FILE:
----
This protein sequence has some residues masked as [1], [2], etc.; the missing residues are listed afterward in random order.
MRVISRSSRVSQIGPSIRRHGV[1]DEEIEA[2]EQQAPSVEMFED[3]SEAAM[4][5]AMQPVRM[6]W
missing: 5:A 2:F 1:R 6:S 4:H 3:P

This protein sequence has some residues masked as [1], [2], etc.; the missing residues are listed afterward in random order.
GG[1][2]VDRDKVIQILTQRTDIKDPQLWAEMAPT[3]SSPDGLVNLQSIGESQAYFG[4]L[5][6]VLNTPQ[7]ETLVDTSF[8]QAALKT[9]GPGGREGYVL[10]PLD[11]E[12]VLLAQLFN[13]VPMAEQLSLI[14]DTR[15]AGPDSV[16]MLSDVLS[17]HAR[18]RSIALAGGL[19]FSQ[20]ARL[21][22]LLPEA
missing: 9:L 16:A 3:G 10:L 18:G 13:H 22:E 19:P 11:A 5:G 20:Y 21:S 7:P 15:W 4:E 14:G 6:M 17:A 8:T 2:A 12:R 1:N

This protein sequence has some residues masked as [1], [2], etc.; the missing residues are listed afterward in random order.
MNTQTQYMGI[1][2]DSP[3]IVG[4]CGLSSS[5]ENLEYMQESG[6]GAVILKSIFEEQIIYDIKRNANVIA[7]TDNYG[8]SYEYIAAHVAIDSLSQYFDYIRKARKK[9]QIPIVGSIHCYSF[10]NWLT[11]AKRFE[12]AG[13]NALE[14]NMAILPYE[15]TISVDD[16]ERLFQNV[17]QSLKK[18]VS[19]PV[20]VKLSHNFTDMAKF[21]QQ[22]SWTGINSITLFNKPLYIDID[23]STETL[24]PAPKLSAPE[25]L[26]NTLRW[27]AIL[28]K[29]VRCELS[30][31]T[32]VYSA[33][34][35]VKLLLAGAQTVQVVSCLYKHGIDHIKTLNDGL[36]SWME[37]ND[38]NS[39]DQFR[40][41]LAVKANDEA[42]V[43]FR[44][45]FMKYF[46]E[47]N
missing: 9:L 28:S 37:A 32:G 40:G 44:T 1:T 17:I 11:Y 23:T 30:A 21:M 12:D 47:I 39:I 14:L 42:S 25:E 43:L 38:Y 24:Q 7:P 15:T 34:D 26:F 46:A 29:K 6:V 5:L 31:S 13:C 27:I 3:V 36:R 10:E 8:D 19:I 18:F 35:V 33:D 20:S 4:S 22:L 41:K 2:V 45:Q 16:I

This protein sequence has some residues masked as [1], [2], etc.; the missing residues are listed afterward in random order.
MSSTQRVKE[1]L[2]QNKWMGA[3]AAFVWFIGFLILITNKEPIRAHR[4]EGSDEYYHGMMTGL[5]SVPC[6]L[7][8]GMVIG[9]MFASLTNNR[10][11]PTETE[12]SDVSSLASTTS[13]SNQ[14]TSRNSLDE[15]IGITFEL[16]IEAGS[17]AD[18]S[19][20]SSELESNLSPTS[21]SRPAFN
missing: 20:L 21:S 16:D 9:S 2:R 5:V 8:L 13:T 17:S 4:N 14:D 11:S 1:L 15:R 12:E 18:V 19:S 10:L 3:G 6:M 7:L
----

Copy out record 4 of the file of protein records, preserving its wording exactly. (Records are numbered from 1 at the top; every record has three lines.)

This protein sequence has some residues masked as [1], [2], etc.; the missing residues are listed afterward in random order.
MSSTQRVKE[1]L[2]QNKWMGA[3]AAFVWFIGFLILITNKEPIRAHR[4]EGSDEYYHGMMTGL[5]SVPC[6]L[7][8]GMVIG[9]MFASLTNNR[10][11]PTETE[12]SDVSSLASTTS[13]SNQ[14]TSRNSLDE[15]IGITFEL[16]IEAGS[17]AD[18]S[19][20]SSELESNLSPTS[21]SRPAFN
missing: 20:L 21:S 16:D 9:S 2:R 5:V 8:L 13:T 17:S 4:N 14:D 11:S 1:L 15:R 12:E 18:V 19:S 10:L 3:G 6:M 7:L